This will be the first Lord of the Rings game since Warner Bros. Interactive obtained the license from EA. Warner are using this game to rekindle interest in the Tolkien franchise before the new Hobbit films and their inevitable film tie-ins in 2011.
We’ve already had EA’s high quality, if a little repetitive, two LOTR films hack ‘n’ slash tie-ins, a very linear RPG and then Pandemic’s lacklustre LOTR: Conquest on consoles so where can they really go from here?
Thankfully it’s not a cart-racer or puzzle game. Instead it’s more of a reimagining. Aragorn is on his way to visit Sam at the Shire after the quest has ended, but rather than some horrific legacy-raping sequel, you play through the original trilogy as Aragorn in Sam’s fireside recollection of the journey to destroy the One Ring that he’s telling to his own children.
This is where we’ll see a little variation as Samwise, like any good storyteller, adds extra detail for extra excitement, or perhaps remembers things that never really happened anyway! So that’s why there are spiders and multiple Balrogs galore in the Mines of Moria for example.
This should work well and is a smoother way for the developers to add in extras to the films experiences while admitting at the same time they’re being a little ‘creative’ with some of the plot points.
The visual style is much more bright and cartoonish than the previous games to try and attract the more casual players. It’s very much a Lord of the Rings game on the Wii. What it might lack in detail, it makes up for with its smooth simplicity and soft colour palette.
While the characters’ appearances don’t seem to match that of the actors, there are lines of dialogue from Sean Astin (Sam) and Ian McKellen (Gandalf) taken from the film, with some new lines recorded recently too. You can probably expect a few more cast members confirmed soon; hopefully Aragorn himself, Viggo Mortensen, will be on-board.
Gameplay looks to be very familiar to previous games but simplified for the Wii’s crowd. The game will be released on the PS2 and handhelds too but from a different development team. The Wii version is the original platform and has the more interesting control options, using the remote to swing your sword and the nunchuk as a shield. Hopefully the shield will be activated by moving the nunchuk rather than a dull button press or roll of the analogue stick. The nunchuk will also control a firebrand that you can fend off attackers with and possibly give them a good burning.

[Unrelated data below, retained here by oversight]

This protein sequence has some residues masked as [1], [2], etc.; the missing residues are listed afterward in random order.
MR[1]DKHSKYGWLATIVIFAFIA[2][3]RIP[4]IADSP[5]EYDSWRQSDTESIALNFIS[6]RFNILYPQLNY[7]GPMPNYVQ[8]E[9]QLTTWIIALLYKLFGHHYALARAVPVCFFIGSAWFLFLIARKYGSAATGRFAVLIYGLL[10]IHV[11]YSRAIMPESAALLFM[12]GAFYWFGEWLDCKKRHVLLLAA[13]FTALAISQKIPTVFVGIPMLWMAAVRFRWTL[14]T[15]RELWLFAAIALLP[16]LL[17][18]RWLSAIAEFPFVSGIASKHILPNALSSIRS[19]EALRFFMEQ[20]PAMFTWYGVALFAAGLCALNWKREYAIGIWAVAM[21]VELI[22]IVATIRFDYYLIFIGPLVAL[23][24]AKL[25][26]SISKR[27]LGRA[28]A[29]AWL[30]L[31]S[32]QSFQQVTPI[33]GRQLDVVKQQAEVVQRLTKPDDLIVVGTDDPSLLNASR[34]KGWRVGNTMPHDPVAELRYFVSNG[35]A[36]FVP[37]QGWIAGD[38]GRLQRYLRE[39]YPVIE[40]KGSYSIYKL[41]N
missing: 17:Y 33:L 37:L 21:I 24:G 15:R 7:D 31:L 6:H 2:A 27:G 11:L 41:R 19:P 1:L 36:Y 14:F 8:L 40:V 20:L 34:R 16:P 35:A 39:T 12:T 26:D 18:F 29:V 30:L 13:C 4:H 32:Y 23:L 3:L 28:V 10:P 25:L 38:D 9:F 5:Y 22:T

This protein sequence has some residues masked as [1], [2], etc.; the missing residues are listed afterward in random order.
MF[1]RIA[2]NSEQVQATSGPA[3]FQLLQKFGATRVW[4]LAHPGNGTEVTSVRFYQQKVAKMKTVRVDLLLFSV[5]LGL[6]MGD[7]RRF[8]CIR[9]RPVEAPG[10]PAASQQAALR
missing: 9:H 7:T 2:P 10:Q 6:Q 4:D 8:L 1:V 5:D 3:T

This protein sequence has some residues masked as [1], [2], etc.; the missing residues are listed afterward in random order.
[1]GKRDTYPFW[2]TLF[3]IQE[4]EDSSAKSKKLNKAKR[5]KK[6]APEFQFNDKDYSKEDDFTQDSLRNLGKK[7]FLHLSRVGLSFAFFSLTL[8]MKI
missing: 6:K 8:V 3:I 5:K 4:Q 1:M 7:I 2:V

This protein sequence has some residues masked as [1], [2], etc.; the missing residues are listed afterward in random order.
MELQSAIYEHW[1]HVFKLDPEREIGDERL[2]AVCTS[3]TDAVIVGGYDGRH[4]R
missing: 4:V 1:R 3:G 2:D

Multiple successful hits results in the player being able to enter a ‘rage’ mode of sorts, dealing extra damage. You can also fight on horseback to really mow down some orc on the Pelennor fields. Depending on where you are in the story, members of the Fellowship will fight alongside you as AI characters. Hopefully levels where you have to protect hobbits will be left out.
Players can expect to earn new moves along the way, but any levelling up will be strictly ‘under the hood’ and done with minimum fuss for the casual player. The amount of new moves to look forward to might be enough to keep the more seasoned players interested too.
If somebody in the Fellowship waved a sword at anything in the films, you can bet Aragorn’s going to have a stab at it them for this game. Orcs, Uruk-hai, Cave Trolls, Armoured Trolls, Balrogs, giant spiders, Nazgul, Mumakil and all manner of siege towers and ballistas will all need to be taken on. You’re going to be knackered playing this on the Wii!
All the classic locations from the films seem to be included. The latest trailer has shown the Shire, the mines of Moria, Helm’s Deep, Minas Tirith, the Pelennor fields, the plains of Rohan and the Black Gate at the mouth of Mordor.
Two players can tear across Middle Earth in Sam’s fib-ridden retelling, with Gandalf getting stuck-in alongside Aragorn with drop-in/drop-out co-op options. Thanks to Sam’s ‘creative’ storytelling we can expect to see Gandalf using lots of magic lightning and fire ball attacks as well as standard melee attacks probably with a sword rather than his staff. I’d be surprised if Legolas or Gimli aren’t involved, but we can probably live without any more hobbit levels.
The game is said to be around 12 hours in length which sounds very reasonable and the decision to do all three films in the one game is better than milking it over multiple releases. You have to wonder though, what are else they’re going to be able to come up with if the first Hobbit movie isn’t out till Christmas 2011. A Gollum version of Manhunt?
*I also had a version of this article posted at Hooked Gamers.